Health Insurance Giants Will Unveil Price Info In 2015

Concierge Medicine Today

By Bruce Japsen, Forbes Contributor

san diegoMAY 14, 2014 – The elusive goal to provide consumers more transparency about prices may soon be achieved via a collaborative effort of health insurance giants AetnaAET+0.04% (AET), HumanaHUM-1.5% (HUM) and UnitedHealth GroupUNH-0.97% (UNH), the three confirmed today. 

A nonprofit organization the three work with known as Health Care Cost Institute, a nonpartisan research organization, said the insurance companies will develop and provide consumers “free access to an online tool that will offer consumers the most comprehensive information about the price and quality of health care services.” Additional health plans could soon join Aetna, Humana and UnitedHealth in the effort.

The move by the insurance companies comes as more Americans gain health care coverage under the Affordable Care Act. Meanwhile, these newly insured Americans and those already with coverage are demanding more information about the cost of care as…

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2 thoughts on “Health Insurance Giants Will Unveil Price Info In 2015

  1. Pardon me, but I don’t think this price/cost transparency initiative is what it seems; let alone capable of delivering the goods as advertised. It is brilliant marketing, though.

    All it really does is to allow a glimpse into the internals of a very dysfunctional and inflationary system (the part of the system they want us to see); that being the ICD/CPT codes coupled with Evaluation/Management billing levels that for a predetermined level of reimbursement for physicians/hospitals. Indeed, it will take the focus off of the “insurers” and make it seem as if the providers are the ones setting the prices. Nothing could be further from reality. At the risk of being overly cynical, this initiative is more about hitching a ride on the price-transparency bandwagon, than it is about serious reform.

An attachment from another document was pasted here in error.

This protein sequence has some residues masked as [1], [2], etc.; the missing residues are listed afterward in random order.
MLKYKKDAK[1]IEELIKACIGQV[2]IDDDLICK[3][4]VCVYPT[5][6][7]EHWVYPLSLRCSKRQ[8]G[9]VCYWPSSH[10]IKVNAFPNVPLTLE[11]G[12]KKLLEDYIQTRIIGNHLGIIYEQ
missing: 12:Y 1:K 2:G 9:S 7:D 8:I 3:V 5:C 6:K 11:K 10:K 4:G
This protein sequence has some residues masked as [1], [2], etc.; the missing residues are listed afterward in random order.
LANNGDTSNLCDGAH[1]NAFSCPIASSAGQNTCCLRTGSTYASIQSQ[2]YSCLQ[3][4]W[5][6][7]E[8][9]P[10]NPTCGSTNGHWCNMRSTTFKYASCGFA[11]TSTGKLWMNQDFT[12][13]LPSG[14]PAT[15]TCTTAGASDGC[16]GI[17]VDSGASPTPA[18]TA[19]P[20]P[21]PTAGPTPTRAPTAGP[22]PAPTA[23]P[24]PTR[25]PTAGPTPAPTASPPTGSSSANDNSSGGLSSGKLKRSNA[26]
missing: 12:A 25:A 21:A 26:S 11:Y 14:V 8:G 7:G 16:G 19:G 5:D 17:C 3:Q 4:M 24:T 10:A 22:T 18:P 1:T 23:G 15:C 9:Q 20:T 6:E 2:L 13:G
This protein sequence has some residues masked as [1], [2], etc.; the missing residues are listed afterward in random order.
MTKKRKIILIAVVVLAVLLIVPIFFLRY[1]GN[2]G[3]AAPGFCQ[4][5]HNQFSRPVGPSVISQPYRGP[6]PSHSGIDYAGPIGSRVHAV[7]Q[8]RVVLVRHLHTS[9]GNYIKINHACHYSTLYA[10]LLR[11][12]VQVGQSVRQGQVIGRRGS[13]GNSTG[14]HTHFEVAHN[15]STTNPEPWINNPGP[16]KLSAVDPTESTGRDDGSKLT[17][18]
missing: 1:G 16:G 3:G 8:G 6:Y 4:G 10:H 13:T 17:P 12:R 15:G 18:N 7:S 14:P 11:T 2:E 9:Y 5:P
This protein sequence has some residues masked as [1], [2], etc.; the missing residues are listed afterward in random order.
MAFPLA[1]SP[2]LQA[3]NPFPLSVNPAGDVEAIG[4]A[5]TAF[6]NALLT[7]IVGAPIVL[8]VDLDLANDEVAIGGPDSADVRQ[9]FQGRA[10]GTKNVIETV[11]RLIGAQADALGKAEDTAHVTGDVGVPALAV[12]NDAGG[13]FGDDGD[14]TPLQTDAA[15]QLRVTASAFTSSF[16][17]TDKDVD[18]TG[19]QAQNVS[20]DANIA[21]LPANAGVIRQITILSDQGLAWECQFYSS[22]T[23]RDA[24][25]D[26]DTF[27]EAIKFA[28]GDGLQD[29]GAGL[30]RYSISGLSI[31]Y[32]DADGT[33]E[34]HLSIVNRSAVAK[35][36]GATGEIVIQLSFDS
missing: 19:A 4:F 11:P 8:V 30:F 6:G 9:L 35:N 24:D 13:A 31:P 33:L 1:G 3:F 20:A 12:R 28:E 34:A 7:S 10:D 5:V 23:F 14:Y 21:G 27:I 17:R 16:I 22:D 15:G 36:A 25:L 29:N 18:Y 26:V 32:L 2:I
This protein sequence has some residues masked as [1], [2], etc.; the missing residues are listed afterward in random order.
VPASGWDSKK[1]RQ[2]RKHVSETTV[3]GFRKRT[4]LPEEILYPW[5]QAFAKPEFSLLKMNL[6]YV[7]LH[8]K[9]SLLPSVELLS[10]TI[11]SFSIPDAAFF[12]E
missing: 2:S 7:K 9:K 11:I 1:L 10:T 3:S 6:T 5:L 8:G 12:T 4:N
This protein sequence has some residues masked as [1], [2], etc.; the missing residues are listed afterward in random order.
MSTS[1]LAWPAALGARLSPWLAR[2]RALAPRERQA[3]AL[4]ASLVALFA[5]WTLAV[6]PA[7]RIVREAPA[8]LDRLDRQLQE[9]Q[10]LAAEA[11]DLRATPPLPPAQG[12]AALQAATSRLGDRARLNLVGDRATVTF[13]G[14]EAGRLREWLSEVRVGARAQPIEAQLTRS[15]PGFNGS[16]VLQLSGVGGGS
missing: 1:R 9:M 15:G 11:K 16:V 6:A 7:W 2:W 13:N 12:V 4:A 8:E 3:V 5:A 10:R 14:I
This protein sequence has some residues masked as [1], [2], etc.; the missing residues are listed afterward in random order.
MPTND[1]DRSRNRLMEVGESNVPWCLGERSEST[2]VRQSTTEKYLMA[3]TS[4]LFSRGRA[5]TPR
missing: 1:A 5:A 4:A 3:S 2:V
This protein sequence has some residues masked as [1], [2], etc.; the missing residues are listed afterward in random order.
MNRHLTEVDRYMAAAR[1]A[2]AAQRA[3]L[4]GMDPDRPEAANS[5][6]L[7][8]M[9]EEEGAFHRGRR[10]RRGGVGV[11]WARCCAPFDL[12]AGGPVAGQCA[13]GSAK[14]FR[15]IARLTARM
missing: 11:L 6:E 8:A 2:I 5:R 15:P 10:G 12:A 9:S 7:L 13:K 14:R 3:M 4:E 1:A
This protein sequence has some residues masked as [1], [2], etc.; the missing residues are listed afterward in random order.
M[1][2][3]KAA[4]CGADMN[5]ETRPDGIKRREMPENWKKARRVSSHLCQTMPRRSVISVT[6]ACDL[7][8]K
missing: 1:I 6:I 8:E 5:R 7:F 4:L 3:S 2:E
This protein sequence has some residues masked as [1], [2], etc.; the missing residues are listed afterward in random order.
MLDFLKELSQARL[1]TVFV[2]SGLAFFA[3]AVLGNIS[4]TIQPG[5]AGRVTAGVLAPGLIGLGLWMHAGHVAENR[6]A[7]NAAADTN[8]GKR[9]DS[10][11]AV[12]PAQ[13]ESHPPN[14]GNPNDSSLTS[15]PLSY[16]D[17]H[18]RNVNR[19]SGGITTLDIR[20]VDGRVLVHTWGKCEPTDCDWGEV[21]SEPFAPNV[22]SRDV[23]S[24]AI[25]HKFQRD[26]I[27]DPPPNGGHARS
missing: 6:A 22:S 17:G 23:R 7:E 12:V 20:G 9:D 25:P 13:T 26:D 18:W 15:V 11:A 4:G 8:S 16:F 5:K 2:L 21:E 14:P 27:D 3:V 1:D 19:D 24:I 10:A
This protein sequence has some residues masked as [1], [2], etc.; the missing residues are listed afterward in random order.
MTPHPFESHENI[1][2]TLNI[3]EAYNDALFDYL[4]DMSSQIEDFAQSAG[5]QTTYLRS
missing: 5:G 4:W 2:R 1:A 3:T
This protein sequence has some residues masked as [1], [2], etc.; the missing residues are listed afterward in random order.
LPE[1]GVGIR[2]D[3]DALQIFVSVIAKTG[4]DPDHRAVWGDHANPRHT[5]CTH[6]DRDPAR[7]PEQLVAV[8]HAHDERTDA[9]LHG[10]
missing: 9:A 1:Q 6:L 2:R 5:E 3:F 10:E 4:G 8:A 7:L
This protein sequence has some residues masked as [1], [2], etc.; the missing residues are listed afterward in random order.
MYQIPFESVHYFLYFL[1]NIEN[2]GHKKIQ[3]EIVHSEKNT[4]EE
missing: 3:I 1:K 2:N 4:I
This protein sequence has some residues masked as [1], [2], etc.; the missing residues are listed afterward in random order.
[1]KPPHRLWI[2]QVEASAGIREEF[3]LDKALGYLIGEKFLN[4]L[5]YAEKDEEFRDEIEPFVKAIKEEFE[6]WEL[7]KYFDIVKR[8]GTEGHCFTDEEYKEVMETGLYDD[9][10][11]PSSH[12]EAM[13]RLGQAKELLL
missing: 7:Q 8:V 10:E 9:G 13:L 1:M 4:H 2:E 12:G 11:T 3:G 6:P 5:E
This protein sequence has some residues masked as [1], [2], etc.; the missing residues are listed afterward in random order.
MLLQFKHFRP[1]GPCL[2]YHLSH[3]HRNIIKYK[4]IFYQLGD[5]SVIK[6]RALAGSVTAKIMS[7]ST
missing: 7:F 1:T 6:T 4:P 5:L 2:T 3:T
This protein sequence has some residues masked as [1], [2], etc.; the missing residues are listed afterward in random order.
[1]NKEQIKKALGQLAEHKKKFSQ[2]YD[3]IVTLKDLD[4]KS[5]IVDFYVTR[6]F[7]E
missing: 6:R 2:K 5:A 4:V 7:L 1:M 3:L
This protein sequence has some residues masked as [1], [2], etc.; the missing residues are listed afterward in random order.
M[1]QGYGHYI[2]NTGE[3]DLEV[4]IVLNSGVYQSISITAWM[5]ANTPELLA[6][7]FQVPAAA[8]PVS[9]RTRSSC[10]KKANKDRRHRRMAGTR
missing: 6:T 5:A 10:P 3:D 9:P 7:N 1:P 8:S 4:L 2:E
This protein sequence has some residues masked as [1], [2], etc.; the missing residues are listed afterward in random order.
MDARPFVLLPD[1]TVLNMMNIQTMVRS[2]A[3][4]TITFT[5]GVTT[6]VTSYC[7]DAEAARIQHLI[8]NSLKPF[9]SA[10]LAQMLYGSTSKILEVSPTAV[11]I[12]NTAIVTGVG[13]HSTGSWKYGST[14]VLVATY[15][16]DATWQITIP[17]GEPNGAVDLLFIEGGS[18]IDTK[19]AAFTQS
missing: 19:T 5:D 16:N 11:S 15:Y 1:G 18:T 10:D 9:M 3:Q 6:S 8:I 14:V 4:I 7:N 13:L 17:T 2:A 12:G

Here are some suggestions for the Big Three.
    1. Give consumers data on how much unnecessary third-party billing costs the average primary care practice, both in dollars and non-patient care activities.
    2. They could also share and explain how PPO repricing is used to recapture large amounts of revenue for networks, while feeding the larger more expensive hospitals at an unfair disadvantage to the smaller surgical centers.
    3. If they really want to be transparent, they would explain why we have to lump even the most routine and affordable medical services into an expensive pre-paid health plan, where we must send these inexpensive and services through a complex and expensive billing cycle in order for doctors to get paid.
    4. Aetna, Humana and UHC could also explain how the artificially high CPT/EM codes justify exorbitant premiums and how these exorbitant premiums support these artificially inflated prices.
    5. Maybe they could be real transparent and explain to us ignorant folks why we need to insure inherently inexpensive services such as strep throat or a few stitches, when the true cost of delivering this level of care is way below what is billed out.
    6. While they’re at it, they could add up how many billions of dollars go to support industries and para-medical professions that exist only to support an unnecessary third-party payment billing cycle.

    Once they tackle those issues, then maybe we can have a serious discussion about “transparency”.

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